The new Premier of Queensland Steven Miles (who took office unopposed after Palaszczuk retired from politics)[23] announced that he would instate an infrastructure authority to oversee the development of Brisbane 2032's venues, and that an independent review of its plans would be led by former Lord Mayor Graham Quirk and completed within the next 60 days.[24][25] In January 2024, Miles stated that despite his previous support of the stadium plans as an assistant minister, he was concerned over the $2.7 billion cost of the stadium project, and that "I repeatedly asked if there were any other options, and all the options that were brought back cost similar amounts for a worse outcome."[26][27]

On 18 March 2024, as a result of the independent review, Miles announced that the Gabba project had been cancelled. It will still undergo a refurbishment ahead of the Games, but will no longer serve as the ceremonies and athletics venue.[28] The review recommended the construction of a new stadium in Victoria Park as a legacy project, but Miles stated that this proposal has been rejected due to its projected $3.4 billion cost. Instead, Miles announced that Lang Park (which is already scheduled to host rugby sevens and football) would serve as the ceremonies venue instead, and Queensland Sports and Athletics Centre would host athletics. Both venues will undergo upgrades ahead of the Games. The Brisbane Live arena would also be relocated to the Roma Street Parkland (rather than above the Roma Street railway station, while the Breakfast Creek Indoor Sports Precinct and Toowoomba Sports Ground projects were also scrapped.[28] Miles stated that he wanted Brisbane 2032 to be a "low-cost Games", and that "when Queenslanders are struggling with housing and other costs, I cannot justify to them spending $3.4 billion on a new stadium."[28]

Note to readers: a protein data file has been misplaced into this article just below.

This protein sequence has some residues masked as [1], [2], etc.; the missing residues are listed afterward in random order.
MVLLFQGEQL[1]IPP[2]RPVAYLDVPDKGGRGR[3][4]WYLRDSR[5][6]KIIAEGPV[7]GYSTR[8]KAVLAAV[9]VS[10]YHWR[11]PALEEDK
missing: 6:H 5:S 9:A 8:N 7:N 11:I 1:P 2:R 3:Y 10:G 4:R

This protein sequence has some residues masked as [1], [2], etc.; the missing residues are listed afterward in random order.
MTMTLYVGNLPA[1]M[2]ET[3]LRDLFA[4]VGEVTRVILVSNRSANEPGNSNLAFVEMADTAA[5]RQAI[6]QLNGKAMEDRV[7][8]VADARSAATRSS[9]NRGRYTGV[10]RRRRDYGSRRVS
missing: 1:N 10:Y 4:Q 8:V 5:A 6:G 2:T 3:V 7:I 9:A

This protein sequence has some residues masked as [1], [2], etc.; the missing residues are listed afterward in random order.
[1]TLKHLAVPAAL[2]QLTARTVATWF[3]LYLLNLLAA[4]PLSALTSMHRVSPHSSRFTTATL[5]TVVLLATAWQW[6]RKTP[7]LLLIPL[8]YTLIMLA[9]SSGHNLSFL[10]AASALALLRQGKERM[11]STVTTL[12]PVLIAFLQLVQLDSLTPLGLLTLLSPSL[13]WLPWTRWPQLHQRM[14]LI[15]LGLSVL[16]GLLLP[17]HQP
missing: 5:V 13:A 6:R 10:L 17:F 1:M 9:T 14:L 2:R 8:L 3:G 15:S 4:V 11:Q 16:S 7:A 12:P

Infrastructure

Trains on the Queensland Rail city network in 2018